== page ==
The House of Delegates passed Gov. Martin O'Malley's budget virtually unchanged Friday, sending the $37 billion plan to the Senate.
The proposal nearly closes a long-term budget gap that once stood at $2 billion, gives raises to state workers for the first time in at least three years and, for the first time in recent history, contains no proposed tax increases. Later Friday, however, lawmakers were scheduled to hold a hearing on a separate plan to raise money for transportation through higher taxes on gas.
"Finally, we're on our way out of the tough recessionary times. We see the light at the end of the tunnel," Del. John L. Bohanan, a St. Mary's County Democrat on the House Appropriations Committee, said before the 101-36 vote.
Earlier in the week, lawmakers trimmed about $80 million in state spending from O'Malley's budget, rolling back one of his initiatives and nixing another completely but otherwise leaving the governor's plan intact.
More than $6 billion will go to education, a record amount and the largest single expenditure in the budget, delegates said. College tuition increases will be capped at 3 percent for the fourth year in a row. The plan also includes a $68 million suite of tax credits for certain industries - biotechnology, film and cyber security among them - that still requires separate approval by lawmakers.
The plan sets aside about $1 billion in cash reserves - a higher percentage than in at least a decade - in anticipation of possible cuts from the federal sequestration.
Appropriations Committee Chairman Norman Conway, a Democrat, called the budget "fiscally prudent and socially responsible."
Republicans attacked growing spending in Maryland, arguing that the state could afford to let taxpayers keep more of their paychecks. "Saying it's fiscally prudent and socially responsible doesn't make it so," Del. Herb McMillan, a Republican from Anne Arundel County, said from the House floor.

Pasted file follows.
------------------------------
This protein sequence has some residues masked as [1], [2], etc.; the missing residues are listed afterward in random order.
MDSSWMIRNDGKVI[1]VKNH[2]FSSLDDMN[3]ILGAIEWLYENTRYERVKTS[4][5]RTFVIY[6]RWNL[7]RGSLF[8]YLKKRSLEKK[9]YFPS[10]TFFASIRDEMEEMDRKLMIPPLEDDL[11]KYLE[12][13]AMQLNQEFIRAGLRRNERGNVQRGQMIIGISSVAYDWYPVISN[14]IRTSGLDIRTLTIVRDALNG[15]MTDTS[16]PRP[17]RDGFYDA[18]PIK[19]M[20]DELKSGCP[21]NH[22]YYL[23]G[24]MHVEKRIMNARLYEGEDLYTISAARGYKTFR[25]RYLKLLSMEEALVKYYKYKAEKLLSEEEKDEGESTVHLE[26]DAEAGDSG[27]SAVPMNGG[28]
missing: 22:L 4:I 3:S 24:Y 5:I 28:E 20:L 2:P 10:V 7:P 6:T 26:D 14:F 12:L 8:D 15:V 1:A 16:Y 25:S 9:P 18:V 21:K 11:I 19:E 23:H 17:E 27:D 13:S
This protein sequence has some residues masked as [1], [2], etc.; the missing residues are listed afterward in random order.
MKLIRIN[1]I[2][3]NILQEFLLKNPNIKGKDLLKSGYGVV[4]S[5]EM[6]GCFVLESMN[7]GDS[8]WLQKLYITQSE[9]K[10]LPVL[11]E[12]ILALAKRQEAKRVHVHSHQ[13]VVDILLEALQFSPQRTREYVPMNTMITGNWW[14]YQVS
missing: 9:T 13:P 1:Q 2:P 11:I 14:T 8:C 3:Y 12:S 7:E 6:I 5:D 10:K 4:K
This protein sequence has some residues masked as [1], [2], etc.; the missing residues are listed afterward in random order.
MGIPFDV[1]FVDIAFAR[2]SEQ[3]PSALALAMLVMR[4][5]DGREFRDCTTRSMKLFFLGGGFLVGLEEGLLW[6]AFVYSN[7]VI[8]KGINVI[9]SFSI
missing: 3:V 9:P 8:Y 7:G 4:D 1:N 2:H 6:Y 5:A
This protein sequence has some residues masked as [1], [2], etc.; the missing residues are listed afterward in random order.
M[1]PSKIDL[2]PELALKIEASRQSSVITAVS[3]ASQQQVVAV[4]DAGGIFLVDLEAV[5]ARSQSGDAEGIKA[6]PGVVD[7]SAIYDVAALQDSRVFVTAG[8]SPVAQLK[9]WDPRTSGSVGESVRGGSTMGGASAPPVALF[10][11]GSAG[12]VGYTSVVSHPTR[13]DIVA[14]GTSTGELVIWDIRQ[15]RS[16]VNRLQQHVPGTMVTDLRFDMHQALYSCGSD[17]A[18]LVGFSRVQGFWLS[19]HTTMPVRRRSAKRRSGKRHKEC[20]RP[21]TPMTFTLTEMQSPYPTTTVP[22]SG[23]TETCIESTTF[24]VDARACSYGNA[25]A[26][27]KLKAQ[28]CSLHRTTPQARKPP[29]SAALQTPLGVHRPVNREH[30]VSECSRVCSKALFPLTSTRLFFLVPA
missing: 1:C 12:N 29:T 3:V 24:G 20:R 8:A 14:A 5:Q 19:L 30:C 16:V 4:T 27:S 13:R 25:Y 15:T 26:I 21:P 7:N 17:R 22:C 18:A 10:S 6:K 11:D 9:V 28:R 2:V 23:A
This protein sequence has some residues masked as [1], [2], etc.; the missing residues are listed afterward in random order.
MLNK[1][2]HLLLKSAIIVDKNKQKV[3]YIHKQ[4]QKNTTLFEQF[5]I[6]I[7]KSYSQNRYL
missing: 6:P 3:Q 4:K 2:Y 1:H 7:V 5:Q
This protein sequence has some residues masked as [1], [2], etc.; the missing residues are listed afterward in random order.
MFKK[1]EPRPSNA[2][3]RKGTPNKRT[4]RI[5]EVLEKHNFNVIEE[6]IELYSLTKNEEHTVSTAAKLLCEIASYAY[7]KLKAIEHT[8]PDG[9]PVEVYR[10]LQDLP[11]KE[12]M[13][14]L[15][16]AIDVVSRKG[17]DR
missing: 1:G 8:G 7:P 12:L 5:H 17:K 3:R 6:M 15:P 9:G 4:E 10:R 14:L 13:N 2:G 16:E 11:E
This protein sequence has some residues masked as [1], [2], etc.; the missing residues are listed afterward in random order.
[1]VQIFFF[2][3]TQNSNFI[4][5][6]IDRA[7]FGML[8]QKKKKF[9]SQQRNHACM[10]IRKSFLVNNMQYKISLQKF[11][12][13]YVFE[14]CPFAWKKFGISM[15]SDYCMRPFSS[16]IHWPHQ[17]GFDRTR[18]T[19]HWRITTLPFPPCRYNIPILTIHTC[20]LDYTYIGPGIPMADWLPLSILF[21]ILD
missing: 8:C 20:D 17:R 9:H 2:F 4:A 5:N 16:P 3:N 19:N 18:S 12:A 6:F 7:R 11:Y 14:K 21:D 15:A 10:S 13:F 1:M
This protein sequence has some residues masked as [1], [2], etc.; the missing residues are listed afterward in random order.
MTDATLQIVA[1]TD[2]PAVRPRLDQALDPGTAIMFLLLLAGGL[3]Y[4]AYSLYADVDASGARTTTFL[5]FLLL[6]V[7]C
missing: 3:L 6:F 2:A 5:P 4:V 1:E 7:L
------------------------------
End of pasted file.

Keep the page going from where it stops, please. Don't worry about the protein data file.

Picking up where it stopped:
Republicans had also unsuccessfully sought to give local governments $1 billion in transportation funding that was cut during leaner budget years.
"You can't build your empire on the crumbling up infrastructures of local governments," said Del. Michael A. McDermott, a Republican from the Eastern Shore.
Several Democrats praised the budget passage as a sign Maryland weathered the greatest financial challenge of a generation and left the state's priorities intact.
"I want to breathe in this moment and say how good it is to stand on this floor as a member of this body and say we have survived this tough economic time," said Del. Maggie McIntosh, a Baltimore City Democrat.
House Minority Leader Anthony J. O'Donnell, a Republican, reminded legislators they reached this point in part by raising taxes. "We raised taxes for people who are struggling ... and we're up here pumping our chests like we did something great?" O'Donnell said.Copyright © 2014, The Baltimore Sun